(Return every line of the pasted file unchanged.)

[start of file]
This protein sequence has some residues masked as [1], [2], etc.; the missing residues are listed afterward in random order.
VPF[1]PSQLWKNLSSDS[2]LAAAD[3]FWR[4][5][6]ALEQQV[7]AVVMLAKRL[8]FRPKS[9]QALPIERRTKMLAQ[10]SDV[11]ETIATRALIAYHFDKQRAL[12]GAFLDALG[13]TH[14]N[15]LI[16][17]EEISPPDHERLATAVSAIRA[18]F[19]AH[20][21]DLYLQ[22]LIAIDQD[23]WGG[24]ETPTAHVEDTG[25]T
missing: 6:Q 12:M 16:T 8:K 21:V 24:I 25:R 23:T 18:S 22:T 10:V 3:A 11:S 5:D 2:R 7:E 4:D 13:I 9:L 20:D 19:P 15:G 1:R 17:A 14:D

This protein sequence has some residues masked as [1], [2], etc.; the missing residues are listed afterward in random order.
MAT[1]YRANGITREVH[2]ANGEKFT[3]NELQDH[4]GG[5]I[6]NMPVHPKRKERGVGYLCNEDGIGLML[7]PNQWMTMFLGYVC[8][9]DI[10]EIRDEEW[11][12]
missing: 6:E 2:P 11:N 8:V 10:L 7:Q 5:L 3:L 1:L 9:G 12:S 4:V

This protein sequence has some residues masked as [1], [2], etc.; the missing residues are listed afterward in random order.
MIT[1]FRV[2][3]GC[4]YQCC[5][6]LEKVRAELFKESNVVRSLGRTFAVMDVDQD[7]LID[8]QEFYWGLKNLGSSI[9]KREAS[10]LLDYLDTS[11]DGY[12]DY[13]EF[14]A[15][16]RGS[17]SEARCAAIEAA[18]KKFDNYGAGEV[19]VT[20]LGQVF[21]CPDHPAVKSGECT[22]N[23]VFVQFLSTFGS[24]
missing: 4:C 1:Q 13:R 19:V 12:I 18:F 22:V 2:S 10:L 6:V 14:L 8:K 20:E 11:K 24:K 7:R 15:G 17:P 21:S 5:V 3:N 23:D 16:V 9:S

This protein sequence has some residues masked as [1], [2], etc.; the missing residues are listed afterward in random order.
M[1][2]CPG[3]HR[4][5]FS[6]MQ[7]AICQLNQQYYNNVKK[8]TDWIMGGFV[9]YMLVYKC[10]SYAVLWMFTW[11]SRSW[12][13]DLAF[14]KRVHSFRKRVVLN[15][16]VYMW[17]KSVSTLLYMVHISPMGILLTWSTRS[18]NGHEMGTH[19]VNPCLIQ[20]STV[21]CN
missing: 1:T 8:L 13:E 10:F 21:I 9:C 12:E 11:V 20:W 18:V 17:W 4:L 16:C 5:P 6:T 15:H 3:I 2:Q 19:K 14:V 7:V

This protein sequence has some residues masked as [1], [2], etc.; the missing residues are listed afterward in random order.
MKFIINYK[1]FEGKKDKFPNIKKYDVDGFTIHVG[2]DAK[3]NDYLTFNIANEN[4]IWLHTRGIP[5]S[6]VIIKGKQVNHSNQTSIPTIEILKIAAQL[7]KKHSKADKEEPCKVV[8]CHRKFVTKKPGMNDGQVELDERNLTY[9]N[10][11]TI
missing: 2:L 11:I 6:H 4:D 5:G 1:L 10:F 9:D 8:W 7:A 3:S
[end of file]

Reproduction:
This protein sequence has some residues masked as [1], [2], etc.; the missing residues are listed afterward in random order.
VPF[1]PSQLWKNLSSDS[2]LAAAD[3]FWR[4][5][6]ALEQQV[7]AVVMLAKRL[8]FRPKS[9]QALPIERRTKMLAQ[10]SDV[11]ETIATRALIAYHFDKQRAL[12]GAFLDALG[13]TH[14]N[15]LI[16][17]EEISPPDHERLATAVSAIRA[18]F[19]AH[20][21]DLYLQ[22]LIAIDQD[23]WGG[24]ETPTAHVEDTG[25]T
missing: 6:Q 12:M 16:T 8:K 21:V 24:I 25:R 23:T 18:S 22:T 10:V 3:A 11:S 5:D 2:R 7:E 4:D 13:I 9:L 20:D 19:P 15:G 1:R 17:A 14:D

This protein sequence has some residues masked as [1], [2], etc.; the missing residues are listed afterward in random order.
MAT[1]YRANGITREVH[2]ANGEKFT[3]NELQDH[4]GG[5]I[6]NMPVHPKRKERGVGYLCNEDGIGLML[7]PNQWMTMFLGYVC[8][9]DI[10]EIRDEEW[11][12]
missing: 6:E 2:P 11:N 8:V 10:L 7:Q 5:L 3:L 1:L 9:G 12:S 4:V

This protein sequence has some residues masked as [1], [2], etc.; the missing residues are listed afterward in random order.
MIT[1]FRV[2][3]GC[4]YQCC[5][6]LEKVRAELFKESNVVRSLGRTFAVMDVDQD[7]LID[8]QEFYWGLKNLGSSI[9]KREAS[10]LLDYLDTS[11]DGY[12]DY[13]EF[14]A[15][16]RGS[17]SEARCAAIEAA[18]KKFDNYGAGEV[19]VT[20]LGQVF[21]CPDHPAVKSGECT[22]N[23]VFVQFLSTFGS[24]
missing: 4:C 1:Q 13:R 19:V 12:I 18:F 22:V 2:S 10:L 6:V 14:L 8:K 20:E 11:K 24:K 7:R 15:G 17:P 21:S 5:V 3:N 23:D 16:V 9:S

This protein sequence has some residues masked as [1], [2], etc.; the missing residues are listed afterward in random order.
M[1][2]CPG[3]HR[4][5]FS[6]MQ[7]AICQLNQQYYNNVKK[8]TDWIMGGFV[9]YMLVYKC[10]SYAVLWMFTW[11]SRSW[12][13]DLAF[14]KRVHSFRKRVVLN[15][16]VYMW[17]KSVSTLLYMVHISPMGILLTWSTRS[18]NGHEMGTH[19]VNPCLIQ[20]STV[21]CN
missing: 1:T 8:L 13:E 10:F 21:I 9:C 12:E 11:V 20:W 18:V 17:W 4:L 16:C 5:P 6:T 15:H 3:I 2:Q 19:K 14:V 7:V

This protein sequence has some residues masked as [1], [2], etc.; the missing residues are listed afterward in random order.
MKFIINYK[1]FEGKKDKFPNIKKYDVDGFTIHVG[2]DAK[3]NDYLTFNIANEN[4]IWLHTRGIP[5]S[6]VIIKGKQVNHSNQTSIPTIEILKIAAQL[7]KKHSKADKEEPCKVV[8]CHRKFVTKKPGMNDGQVELDERNLTY[9]N[10][11]TI
missing: 2:L 11:I 6:H 4:D 5:G 1:L 10:F 9:D 8:W 7:A 3:S